“I'm worried that Fianna Fáil as party will lose its identity going into government with Fine Gael and the Greens. Other options could have and should have been explored.”
Cllr McDermott also expressed his concerns at going into government with the Green Party.
“I will be seeking clarification on a number of issues regarding rural Ireland. Rural Ireland has been left behind and if we don't do something about it, we could see the demise of rural Ireland in 20 or 30 years time.
“Some of the policies that the Green Party would like to introduce, I believe could harm rural Ireland.”
Incoming Donegal Cathaoirleach, Cllr Rena Donaghey also expressed her unhappiness with the proposed programme for government.
Cllr Donaghey said: “I would not be happy with the arrangement.
“I would have preferred to see Fianna Fáil in opposition. I think the party would have been more effective in opposition.”
Fine Gael Inishowen councillor Bernard McGuinness gave his backing to the deal.
The veteran councillor said its time the country had a government in place, despite having some misgivings of his own.
“We need a government, it's as simple as that,” Cllr McGuinness said. “I would have concerns about some of the Greens policies on rural Ireland like greenways but there would have to have been compromises on all sides so time will tell, but we do need a government in place, it's as simple as that.”
Green Party chairman for Donegal, Michael White has also given his support for the deal.
“I would be supportive of the deal,” he said. “It ticks all of the big issues, like the commitment to building 50,000 new homes and I also believe that there is a lot there for rural Ireland also.”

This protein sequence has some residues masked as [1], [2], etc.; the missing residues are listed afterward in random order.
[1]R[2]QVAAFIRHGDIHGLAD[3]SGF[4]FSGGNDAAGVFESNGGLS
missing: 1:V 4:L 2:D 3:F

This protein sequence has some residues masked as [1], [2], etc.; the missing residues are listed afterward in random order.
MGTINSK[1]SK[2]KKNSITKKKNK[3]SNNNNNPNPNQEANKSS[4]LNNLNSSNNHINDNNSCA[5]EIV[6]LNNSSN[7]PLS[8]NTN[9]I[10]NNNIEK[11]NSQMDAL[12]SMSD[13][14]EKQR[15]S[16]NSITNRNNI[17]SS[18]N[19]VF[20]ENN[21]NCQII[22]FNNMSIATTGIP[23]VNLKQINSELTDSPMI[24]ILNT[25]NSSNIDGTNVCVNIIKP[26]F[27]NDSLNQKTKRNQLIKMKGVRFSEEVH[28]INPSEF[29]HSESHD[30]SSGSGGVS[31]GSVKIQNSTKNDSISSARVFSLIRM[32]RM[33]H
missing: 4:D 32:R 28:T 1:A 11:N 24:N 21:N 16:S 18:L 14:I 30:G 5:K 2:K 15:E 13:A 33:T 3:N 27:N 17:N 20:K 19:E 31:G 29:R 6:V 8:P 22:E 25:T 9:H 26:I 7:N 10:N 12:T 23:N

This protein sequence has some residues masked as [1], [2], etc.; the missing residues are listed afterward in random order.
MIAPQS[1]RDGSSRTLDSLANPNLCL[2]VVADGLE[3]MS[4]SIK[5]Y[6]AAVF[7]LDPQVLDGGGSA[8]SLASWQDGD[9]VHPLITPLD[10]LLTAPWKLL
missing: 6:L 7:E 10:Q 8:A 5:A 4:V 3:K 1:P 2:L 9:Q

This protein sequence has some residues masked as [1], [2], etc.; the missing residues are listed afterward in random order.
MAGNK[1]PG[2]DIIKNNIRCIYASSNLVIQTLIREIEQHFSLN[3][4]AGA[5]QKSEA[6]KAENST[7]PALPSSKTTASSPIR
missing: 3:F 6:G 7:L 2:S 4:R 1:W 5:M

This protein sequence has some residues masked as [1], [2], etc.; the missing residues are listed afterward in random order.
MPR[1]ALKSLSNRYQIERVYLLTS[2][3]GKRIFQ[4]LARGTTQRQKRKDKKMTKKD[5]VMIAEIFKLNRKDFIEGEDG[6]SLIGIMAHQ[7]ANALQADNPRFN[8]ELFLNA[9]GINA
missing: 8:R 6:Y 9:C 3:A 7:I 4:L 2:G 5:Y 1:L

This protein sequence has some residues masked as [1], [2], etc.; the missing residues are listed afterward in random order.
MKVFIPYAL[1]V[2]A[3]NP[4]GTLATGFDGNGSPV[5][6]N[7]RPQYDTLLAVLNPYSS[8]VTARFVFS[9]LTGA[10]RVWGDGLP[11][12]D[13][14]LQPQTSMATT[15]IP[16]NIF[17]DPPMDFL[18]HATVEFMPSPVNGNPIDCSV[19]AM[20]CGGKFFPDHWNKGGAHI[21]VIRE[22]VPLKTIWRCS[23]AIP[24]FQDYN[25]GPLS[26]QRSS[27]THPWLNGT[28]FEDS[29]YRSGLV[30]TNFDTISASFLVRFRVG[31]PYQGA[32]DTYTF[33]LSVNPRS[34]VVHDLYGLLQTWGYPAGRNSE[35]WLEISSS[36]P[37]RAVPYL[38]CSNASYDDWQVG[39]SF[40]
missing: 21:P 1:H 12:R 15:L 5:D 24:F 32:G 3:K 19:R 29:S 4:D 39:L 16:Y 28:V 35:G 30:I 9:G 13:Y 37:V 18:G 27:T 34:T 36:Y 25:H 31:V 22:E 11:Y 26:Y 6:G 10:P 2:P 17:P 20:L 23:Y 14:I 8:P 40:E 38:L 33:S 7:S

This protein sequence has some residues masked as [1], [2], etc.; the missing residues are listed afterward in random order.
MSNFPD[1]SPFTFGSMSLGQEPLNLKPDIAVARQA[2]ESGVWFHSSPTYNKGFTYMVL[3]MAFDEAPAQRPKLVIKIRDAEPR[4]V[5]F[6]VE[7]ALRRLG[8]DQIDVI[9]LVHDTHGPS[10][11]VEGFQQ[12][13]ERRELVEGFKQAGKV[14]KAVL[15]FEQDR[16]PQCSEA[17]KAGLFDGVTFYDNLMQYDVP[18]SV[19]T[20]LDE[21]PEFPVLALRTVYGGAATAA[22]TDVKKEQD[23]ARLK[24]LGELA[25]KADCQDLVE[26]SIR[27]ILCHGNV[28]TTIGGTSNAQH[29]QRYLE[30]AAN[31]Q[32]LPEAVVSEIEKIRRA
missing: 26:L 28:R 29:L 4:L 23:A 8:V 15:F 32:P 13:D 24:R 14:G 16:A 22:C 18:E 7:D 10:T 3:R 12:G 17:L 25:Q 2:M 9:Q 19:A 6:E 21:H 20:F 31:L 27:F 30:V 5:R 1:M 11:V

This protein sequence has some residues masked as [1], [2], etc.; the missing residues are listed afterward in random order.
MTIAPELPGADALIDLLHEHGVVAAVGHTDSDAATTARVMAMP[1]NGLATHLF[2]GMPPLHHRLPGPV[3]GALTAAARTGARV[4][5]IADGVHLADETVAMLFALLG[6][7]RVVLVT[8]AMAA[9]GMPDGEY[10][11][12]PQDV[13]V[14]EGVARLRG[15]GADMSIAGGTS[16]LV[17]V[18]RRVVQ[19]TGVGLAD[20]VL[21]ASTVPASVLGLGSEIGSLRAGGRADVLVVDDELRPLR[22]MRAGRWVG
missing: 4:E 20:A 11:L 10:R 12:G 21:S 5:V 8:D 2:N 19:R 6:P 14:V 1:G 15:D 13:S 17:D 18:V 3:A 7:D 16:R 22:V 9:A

Mr White has also given his backing to Green Party leader Eamonn Ryan to remain as leader, despite a challenge from Catherine Martin.
“Eamonn Ryan has guided us to our most successful election result ever, he should be able to remain in place,” he added.
Donegal TD Pádraig Mac Lochlainn said Fianna Fáil and Fine Gael have excluded Sinn Féin from the government formation process in an attempt to 'deny change' and 'protect the status quo'.
He said: “The reality is that a government led by Fianna Fáil and Fine Gael - no matter who they are propped up by - does not represent the change that people voted for and will not deliver for workers and families.
“Their record in government together over the past four years shows us exactly what they will do if this programme for government is endorsed by the parties involved.
“What we need is a break from the past, not a repeat of it.”
Under the terms of the programme for government, Micheál Martin will serve as Taoiseach until December 2022 and the role will then rotate to Leo Varadkar, who is set to become Tánaiste and hold a ministerial role. It will be the first such time a coalition will include a plan to share the role of Taoiseach.
If passed this would mean that Micheál Martin would be elected as Taoiseach on either Saturday, June 27 or Monday, June 29 in the National Convention Centre.